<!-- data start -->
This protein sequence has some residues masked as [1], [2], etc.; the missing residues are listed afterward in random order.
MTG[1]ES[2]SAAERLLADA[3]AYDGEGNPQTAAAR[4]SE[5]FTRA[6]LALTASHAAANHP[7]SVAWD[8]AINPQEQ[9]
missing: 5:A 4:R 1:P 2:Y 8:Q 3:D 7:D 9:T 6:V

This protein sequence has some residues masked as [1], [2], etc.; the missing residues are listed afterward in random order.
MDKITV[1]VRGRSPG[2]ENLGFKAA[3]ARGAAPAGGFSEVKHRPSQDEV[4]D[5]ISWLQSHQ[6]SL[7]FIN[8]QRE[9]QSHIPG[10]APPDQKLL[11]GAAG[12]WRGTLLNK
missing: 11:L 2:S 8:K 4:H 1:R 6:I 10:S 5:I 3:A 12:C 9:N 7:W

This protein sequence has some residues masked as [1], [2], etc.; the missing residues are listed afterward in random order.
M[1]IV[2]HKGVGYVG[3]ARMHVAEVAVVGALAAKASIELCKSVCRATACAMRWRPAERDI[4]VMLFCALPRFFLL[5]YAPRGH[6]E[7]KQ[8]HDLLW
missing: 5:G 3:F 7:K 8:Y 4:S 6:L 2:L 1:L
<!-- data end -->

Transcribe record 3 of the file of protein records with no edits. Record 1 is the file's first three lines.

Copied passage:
This protein sequence has some residues masked as [1], [2], etc.; the missing residues are listed afterward in random order.
M[1]IV[2]HKGVGYVG[3]ARMHVAEVAVVGALAAKASIELCKSVCRATACAMRWRPAERDI[4]VMLFCALPRFFLL[5]YAPRGH[6]E[7]KQ[8]HDLLW
missing: 5:G 3:F 7:K 8:Y 4:S 6:L 2:L 1:L